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Seven Norms
of Collaborative Planning
Pausing: Pausing before responding or asking a question allows time for
thinking and enhances dialogue, discussion and decision making

Paraphrasing: Using a paraphrase starter that is comfortable for you: So...

or As you are... or Youre thinking... and following the starter with a
paraphrase assists members of the group to hear and understand each other as
they formulate decisions.

Probing: Using gentle open ended probes or inquiries such as please say
more... or Im curious about... or Id like to hear more about... or then are
you saying...? this increase the clarity and precision of a groups thinking.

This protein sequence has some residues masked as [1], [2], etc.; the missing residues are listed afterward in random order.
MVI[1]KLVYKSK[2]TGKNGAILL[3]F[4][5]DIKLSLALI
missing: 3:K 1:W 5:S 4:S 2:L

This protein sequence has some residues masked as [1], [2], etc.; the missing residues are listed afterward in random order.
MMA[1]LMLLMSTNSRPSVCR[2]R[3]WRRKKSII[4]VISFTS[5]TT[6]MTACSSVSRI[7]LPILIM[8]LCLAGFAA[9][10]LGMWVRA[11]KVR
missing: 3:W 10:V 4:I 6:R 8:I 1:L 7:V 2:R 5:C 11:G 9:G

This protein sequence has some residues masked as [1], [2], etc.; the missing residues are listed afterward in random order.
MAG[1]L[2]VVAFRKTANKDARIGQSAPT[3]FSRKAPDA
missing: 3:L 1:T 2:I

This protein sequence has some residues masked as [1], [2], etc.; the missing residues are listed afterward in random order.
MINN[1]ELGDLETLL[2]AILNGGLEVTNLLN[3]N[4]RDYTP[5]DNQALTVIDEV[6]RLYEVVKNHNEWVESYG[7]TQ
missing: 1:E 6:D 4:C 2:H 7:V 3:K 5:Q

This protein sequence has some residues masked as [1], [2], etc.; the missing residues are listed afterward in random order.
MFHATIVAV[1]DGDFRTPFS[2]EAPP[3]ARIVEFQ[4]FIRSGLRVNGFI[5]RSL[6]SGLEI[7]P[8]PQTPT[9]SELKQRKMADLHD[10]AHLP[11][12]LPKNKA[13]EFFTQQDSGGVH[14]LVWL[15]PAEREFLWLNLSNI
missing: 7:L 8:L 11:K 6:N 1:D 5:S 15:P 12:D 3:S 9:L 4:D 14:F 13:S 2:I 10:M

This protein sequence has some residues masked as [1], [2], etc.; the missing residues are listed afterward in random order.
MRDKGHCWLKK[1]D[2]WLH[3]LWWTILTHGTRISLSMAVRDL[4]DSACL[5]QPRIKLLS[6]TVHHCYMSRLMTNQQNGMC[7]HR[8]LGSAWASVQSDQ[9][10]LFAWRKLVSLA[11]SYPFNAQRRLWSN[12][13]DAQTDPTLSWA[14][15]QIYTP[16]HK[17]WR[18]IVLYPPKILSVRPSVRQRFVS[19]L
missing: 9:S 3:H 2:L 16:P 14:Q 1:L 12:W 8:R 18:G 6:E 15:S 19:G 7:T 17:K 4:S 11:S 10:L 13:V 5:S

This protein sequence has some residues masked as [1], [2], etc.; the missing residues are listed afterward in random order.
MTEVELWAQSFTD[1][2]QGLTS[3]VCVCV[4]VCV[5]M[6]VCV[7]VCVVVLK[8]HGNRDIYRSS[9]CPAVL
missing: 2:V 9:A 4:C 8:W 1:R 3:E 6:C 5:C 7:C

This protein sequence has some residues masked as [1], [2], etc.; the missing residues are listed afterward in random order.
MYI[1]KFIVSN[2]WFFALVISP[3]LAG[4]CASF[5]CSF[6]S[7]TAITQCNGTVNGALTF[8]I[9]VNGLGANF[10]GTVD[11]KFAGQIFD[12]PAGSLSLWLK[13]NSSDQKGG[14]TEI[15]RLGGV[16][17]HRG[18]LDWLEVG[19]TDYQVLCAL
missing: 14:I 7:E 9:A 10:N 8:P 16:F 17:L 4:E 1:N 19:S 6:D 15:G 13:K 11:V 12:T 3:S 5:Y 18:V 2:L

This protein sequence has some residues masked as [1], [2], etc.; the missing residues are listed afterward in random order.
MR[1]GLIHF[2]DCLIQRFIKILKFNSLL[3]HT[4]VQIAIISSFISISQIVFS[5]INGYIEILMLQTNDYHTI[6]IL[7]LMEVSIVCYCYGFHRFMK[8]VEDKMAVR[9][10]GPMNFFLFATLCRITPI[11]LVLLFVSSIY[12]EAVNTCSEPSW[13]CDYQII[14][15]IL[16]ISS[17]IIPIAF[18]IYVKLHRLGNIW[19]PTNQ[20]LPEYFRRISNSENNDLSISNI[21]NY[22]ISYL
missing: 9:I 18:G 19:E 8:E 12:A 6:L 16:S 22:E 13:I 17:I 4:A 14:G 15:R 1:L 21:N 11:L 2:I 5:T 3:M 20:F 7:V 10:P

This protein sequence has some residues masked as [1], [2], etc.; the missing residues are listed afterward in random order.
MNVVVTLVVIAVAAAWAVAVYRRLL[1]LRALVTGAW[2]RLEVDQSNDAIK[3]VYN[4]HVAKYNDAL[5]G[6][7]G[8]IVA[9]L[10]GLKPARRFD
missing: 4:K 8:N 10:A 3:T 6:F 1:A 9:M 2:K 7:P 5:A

Putting ideas on the table: Ideas are the heart of meaningful dialogue.
Label the intention of your comments. For example you might say Here is one
idea... or One thought I have is... or Here is a possibility...

Paying attention to self and others: Meaningful dialogue is facilitated

when each group member is conscious of self and others and is aware of not
only what he/she is saying, but how it is said and how others are responding.
This includes paying attention to learning styles when planning for, facilitating
and participating in group meetings. Responding to others in their own
language forms is one example of this norm.

Presuming positive presuppositions: Assuming that others intentions are

positive, promotes and facilitates meaningful dialogue and eliminates
unintentional put-downs. Using positive presuppositions in your speech is
another manifestation of this norm.

Pursuing a balance between advocacy and inquiry: Pursuing and

maintaining a balance between advocating a position and inquiring about ones
own and others position assists the group to become a learning organisation.